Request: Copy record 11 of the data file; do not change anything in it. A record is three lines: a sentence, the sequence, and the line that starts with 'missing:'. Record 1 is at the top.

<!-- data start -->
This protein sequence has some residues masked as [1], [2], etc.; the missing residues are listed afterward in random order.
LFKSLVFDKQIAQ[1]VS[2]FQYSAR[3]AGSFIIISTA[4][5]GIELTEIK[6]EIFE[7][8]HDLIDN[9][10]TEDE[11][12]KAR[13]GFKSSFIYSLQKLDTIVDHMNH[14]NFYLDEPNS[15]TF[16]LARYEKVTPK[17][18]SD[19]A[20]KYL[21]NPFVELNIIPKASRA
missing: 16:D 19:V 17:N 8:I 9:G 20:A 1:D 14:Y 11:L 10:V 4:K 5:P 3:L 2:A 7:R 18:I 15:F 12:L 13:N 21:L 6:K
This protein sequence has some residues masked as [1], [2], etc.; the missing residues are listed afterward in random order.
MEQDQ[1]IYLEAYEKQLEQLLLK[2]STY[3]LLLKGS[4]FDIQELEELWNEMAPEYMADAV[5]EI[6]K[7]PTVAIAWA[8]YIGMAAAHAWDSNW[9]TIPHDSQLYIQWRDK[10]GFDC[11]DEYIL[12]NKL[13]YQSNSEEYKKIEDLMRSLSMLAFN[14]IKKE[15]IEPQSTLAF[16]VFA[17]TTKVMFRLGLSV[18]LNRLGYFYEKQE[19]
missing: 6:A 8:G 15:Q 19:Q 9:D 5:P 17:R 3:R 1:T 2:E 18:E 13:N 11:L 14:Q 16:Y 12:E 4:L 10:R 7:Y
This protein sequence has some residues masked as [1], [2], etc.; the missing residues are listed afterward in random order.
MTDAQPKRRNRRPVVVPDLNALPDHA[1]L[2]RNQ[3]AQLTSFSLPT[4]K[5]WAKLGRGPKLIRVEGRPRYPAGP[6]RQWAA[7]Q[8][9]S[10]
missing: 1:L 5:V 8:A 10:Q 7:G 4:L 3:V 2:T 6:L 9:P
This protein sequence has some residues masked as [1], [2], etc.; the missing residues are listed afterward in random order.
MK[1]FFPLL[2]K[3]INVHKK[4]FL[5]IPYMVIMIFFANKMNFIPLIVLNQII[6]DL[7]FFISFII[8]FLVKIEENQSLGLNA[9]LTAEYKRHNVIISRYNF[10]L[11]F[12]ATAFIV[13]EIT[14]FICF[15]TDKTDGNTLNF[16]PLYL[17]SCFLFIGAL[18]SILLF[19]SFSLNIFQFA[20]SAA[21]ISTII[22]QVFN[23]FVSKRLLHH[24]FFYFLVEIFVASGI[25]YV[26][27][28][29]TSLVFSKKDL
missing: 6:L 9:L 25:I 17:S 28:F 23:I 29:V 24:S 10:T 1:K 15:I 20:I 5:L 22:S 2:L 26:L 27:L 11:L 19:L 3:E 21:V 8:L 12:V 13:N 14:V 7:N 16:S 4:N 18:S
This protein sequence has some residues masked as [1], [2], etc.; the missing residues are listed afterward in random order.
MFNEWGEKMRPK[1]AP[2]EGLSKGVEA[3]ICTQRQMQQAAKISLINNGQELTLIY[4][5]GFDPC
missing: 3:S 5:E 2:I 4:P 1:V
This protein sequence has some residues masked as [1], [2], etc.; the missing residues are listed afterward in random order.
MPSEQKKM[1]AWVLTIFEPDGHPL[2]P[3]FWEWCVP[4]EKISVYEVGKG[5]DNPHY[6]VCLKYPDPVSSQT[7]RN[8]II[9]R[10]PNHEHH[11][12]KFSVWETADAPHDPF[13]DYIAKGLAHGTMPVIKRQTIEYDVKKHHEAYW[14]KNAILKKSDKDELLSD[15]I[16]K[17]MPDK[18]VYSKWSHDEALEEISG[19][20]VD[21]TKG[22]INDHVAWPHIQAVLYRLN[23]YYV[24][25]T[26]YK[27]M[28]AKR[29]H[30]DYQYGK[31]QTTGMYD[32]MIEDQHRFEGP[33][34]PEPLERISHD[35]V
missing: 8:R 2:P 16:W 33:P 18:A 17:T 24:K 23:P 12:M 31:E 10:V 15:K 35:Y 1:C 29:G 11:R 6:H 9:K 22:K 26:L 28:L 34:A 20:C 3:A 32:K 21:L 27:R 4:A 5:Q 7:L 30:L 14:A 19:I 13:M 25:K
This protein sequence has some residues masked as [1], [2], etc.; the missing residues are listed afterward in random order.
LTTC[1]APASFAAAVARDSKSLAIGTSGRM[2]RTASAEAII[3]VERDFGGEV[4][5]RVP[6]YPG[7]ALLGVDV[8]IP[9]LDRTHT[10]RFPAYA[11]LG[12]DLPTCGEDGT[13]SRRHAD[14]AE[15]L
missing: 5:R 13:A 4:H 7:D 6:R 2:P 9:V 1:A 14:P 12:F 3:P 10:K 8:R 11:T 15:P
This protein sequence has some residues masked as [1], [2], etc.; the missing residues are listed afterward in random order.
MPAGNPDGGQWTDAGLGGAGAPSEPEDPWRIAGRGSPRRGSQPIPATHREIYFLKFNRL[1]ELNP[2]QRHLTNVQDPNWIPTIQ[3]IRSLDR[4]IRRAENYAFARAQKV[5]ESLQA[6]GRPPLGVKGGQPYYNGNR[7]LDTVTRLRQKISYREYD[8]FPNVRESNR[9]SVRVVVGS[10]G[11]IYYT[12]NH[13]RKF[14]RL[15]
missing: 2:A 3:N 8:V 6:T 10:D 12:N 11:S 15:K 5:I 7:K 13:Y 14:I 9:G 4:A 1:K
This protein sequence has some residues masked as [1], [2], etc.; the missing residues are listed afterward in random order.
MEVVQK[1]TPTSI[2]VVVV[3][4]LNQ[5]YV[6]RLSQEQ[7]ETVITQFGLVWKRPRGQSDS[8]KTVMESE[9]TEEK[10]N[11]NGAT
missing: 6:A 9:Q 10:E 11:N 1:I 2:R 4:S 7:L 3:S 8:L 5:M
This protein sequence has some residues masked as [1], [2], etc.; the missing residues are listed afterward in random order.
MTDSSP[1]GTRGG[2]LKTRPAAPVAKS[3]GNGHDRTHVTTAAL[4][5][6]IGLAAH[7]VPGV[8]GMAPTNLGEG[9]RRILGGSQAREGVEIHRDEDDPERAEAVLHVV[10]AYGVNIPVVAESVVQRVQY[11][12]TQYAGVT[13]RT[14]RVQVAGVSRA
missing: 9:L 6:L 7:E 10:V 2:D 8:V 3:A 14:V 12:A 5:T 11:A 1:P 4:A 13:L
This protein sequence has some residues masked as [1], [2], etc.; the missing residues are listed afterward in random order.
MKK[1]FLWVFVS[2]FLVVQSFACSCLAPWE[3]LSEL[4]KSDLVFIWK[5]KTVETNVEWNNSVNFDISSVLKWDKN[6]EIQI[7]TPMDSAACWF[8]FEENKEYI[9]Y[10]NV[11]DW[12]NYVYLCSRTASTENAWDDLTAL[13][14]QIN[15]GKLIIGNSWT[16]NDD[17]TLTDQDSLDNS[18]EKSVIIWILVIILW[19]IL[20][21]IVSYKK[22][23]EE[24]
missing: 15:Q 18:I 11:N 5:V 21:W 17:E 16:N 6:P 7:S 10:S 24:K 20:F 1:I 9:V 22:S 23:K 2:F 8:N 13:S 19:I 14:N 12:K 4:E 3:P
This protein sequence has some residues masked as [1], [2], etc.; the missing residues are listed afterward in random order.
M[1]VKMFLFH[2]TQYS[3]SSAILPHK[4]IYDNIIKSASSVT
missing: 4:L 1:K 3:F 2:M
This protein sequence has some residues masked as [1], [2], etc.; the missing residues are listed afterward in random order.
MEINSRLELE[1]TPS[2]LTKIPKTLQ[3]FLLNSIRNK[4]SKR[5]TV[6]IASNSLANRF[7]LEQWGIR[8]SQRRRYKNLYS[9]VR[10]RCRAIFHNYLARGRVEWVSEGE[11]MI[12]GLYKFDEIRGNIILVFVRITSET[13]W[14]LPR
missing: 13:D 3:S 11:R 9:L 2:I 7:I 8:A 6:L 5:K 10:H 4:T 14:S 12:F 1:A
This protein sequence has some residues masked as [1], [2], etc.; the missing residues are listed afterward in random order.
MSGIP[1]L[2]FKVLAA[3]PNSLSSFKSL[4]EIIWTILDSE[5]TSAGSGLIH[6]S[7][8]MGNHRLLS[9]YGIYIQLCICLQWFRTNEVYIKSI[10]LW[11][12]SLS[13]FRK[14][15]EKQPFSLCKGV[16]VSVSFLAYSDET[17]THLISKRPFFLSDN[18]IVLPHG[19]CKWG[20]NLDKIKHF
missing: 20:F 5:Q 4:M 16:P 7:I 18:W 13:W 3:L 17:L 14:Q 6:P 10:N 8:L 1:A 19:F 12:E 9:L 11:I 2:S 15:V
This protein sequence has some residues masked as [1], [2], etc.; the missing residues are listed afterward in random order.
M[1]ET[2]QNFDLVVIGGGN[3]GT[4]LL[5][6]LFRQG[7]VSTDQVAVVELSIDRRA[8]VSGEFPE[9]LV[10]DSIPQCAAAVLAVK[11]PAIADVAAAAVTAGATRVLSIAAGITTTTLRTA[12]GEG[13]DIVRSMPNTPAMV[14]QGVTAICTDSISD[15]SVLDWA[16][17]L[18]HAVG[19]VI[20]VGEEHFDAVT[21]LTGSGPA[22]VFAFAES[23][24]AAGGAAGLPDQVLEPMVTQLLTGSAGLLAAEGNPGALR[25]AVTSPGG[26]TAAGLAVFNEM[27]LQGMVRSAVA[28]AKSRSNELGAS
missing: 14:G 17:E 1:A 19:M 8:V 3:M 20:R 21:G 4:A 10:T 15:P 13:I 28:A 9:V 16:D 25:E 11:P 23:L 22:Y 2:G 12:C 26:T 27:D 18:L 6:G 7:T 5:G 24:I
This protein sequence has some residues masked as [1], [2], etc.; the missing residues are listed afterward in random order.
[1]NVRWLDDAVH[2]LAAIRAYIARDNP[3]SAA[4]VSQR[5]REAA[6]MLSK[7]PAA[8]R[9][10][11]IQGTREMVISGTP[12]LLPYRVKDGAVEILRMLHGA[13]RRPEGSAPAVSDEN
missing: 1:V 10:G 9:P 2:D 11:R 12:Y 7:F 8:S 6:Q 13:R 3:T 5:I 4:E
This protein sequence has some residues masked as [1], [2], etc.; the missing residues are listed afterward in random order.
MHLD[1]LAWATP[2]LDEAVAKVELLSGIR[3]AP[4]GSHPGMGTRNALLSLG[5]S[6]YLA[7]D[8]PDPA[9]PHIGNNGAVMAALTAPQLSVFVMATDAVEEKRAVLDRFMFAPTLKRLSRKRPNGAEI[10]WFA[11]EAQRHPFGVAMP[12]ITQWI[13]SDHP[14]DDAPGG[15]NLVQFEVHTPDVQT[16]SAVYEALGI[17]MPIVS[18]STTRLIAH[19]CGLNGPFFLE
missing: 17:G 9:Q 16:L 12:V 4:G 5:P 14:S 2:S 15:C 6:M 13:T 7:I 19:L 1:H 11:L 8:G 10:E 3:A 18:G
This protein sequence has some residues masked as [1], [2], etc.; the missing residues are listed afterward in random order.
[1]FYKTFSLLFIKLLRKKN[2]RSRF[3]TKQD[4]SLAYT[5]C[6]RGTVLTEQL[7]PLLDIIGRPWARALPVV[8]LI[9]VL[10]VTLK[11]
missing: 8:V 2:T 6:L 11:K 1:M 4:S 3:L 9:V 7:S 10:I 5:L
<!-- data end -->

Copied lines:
This protein sequence has some residues masked as [1], [2], etc.; the missing residues are listed afterward in random order.
MKK[1]FLWVFVS[2]FLVVQSFACSCLAPWE[3]LSEL[4]KSDLVFIWK[5]KTVETNVEWNNSVNFDISSVLKWDKN[6]EIQI[7]TPMDSAACWF[8]FEENKEYI[9]Y[10]NV[11]DW[12]NYVYLCSRTASTENAWDDLTAL[13][14]QIN[15]GKLIIGNSWT[16]NDD[17]TLTDQDSLDNS[18]EKSVIIWILVIILW[19]IL[20][21]IVSYKK[22][23]EE[24]
missing: 15:Q 18:I 11:N 5:V 21:W 17:E 16:N 6:P 7:S 10:S 24:K 20:F 1:I 9:V 22:S 23:K 2:F 8:N 13:S 19:I 14:N 12:K 4:E 3:P